Science Says Randomly Praising New Employees — Whether They Deserve it or Not — Can Dramatically Improve Their Overall Performance

Science Says Randomly Praising New Employees — Whether They Deserve it or Not — Can Dramatically Improve Their Overall Performance

You probably know that praising people for their hard work can motivate them to work even harder. That praising people for creativity can encourage them to try new things, and take smart risks. That praising people for their interpersonal skills can inspire them to become even better teammates and leaders.

But what you might not know is that arbitrarily praising a new employee — whether they deserve it or not — is also likely to dramatically boost their performance.

I know: Sounds odd. If I’m a new employee and you randomly tell me I’m doing a great job — especially when I’m not — I may think that my level of (mediocre) performance is more than sufficient.

Yet that’s not the case according to a series of studies published in Proceedings of the National Academy of Sciences. Researchers donated money to randomly-selected Kickstarter projects. They rated randomly-selected Epionions reviews “very helpful.” They gave status awards to randomly-selected Wikipedia editors. They randomly signed a number of Change.org petitions.

What happened? As the researchers write:

Results show that different kinds of success (money, quality ratings, awards, and endorsements) when bestowed upon arbitrarily selected recipients all produced significant improvements in subsequent rates of success as compared with the control group of non-recipients.

Yep: Early success — whether actual or not — leads to future success. I don’t necessarily need to have been successful; I just need to think I was.

That’s Especially True for Unhappy Employees

Ask the average leader what they do to improve employee performance and you tend to hear the usual suspects. Provide the right tools and resources. Set and measure progress towards meaningful targets. Offer developmental opportunities. Build a great culture.

What you’ll rarely hear is making sure employees are happy, even though 2021 study published in the Journal of Happiness Studies shows employee well-being and happiness accurately predicts employee performance. Researchers who spent seven years studying over 900,000 soldiers found that happy people perform better: The most positive and optimistic soldiers were four times more likely to receive awards than the least positive and optimistic soldiers.

But here’s the kicker. While going from “happy” to “super happy” is great, going from “unhappy” to “fairly happy” is even more powerful. As the researchers write:

There was a greater increase in the probability of attaining an award between low and moderate positive affect, compared to moderate and high positive affect. Affect is more strongly related to award attainment when going from unfavorable to moderate rather than moderate to favorable.

… moderate happiness was sufficient in our study to produce most of the benefits.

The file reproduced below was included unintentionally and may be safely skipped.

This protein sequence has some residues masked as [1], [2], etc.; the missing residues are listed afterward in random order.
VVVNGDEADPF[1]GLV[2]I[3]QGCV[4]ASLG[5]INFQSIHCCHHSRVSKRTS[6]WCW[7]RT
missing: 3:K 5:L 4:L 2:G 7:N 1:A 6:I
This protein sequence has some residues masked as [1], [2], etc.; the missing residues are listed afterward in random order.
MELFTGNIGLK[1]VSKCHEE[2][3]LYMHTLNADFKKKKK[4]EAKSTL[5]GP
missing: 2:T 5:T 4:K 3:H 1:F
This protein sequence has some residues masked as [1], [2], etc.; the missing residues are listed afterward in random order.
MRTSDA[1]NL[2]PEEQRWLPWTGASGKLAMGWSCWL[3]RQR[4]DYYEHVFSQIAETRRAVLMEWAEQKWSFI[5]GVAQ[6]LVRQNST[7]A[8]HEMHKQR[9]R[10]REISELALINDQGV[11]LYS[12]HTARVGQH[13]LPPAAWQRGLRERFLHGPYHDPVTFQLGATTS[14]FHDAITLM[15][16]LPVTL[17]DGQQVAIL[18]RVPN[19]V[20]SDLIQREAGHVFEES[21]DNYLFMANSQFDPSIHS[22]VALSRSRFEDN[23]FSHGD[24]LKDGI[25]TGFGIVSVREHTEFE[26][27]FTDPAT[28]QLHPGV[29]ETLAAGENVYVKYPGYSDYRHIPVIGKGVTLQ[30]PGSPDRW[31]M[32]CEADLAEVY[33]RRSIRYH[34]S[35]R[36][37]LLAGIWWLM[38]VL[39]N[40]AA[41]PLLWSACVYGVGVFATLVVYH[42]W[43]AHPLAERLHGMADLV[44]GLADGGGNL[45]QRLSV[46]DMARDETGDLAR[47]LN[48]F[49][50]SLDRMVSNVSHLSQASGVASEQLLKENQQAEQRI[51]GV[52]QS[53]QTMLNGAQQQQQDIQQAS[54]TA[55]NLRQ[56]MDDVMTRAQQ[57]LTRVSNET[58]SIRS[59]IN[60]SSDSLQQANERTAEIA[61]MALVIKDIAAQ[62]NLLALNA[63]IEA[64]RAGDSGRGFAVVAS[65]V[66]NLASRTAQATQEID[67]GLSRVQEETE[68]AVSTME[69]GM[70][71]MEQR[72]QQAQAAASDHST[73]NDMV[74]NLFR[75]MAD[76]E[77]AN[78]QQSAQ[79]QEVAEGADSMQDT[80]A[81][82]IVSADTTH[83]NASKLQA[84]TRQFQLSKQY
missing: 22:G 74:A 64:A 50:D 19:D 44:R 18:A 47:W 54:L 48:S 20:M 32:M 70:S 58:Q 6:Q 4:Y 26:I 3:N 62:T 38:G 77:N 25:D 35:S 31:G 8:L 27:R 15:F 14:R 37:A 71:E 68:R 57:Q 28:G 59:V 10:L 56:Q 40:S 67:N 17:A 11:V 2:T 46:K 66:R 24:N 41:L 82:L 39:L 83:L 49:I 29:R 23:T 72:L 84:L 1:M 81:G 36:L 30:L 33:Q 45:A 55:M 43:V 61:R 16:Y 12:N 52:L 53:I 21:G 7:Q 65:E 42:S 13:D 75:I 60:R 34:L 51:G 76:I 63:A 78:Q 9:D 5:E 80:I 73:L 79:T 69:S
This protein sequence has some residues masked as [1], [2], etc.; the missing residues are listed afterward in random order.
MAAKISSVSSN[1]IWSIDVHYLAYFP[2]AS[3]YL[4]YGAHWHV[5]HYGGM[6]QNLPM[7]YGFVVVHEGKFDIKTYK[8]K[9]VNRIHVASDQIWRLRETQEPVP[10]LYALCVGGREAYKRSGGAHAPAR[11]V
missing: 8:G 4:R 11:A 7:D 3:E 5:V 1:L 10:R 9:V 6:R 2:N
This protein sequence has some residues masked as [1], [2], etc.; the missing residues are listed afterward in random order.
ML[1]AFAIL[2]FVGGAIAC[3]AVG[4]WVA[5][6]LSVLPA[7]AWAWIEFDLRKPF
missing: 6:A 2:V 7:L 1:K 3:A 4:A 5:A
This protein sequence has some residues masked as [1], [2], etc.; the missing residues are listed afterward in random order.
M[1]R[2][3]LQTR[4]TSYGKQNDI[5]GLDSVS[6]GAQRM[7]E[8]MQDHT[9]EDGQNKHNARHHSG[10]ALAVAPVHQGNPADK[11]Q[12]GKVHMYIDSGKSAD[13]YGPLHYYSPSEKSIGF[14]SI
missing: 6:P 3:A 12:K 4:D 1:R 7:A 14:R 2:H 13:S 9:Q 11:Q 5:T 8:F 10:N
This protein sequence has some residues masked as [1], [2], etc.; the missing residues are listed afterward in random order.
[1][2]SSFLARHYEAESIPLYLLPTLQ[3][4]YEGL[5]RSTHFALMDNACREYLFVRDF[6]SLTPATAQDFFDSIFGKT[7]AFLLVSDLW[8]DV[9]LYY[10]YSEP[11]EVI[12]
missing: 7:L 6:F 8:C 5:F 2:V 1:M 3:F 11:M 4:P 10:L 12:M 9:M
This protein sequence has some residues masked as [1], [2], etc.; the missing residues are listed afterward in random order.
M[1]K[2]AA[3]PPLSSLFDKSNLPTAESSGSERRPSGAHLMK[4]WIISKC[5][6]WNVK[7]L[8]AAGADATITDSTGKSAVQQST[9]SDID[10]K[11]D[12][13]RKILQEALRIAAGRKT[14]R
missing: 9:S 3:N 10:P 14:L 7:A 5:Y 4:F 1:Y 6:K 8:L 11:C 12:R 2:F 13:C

And that’s where early praise — even random early praise comes in. How many unhappy employees somehow magically turn the performance corner on their own? In my experience, very few. They need help turning that corner. Encouragement. Opportunity.

They need someone who believes in them, possibly even before they believe in themselves.

And They Need the Right Kind of Praise

Imagine you praise a new employee for an achievement. That’s fine… but that can also create an environment of fixed mindsets. 

As I’ve written about before, research on achievement and success by Stanford psychologist Carol Dweck show that most people tend to have one of two mental perspectives where talent is concerned:

1. Fixed mindset: the belief that intelligence, ability, and skill are inborn and relatively fixed –that we “are” what we were born with. People with a fixed mindset typically say things like “I’m just not that smart,” or, “I’m just not a good leader.” 

2. Growth mindset: the belief that intelligence, ability, and skill can be developed through effort — that we are what we work to become.

People with a growth mindset typically say things like, “With a little more time, I’ll get it,” or, “That’s OK. I’ll give it another try.”

Adopting — because you can change your mindset — a fixed mindset causes people to think they can’t change who they are. You’re smart, or you’re not. You’re talented, or you’re not. You’re a leader, or you’re not. 

And then, in challenging decisions, you feel helpless because you assume who you “are” just isn’t good enough — and you stop trying, and stop improving. 

The better way to give random praise? Praise effort, not just results. “Thanks for knocking that out.” Thanks for working so hard.” “Thanks for sticking with it.” 

By praising effort — even if that praise is random, and maybe even not completely deserved — you create an environment where people think anything is possible, as long as they stay the course and keep working working hard.

Because early success nearly always leads to future success.

Even if that early “success” is only real in the recipient’s mind.

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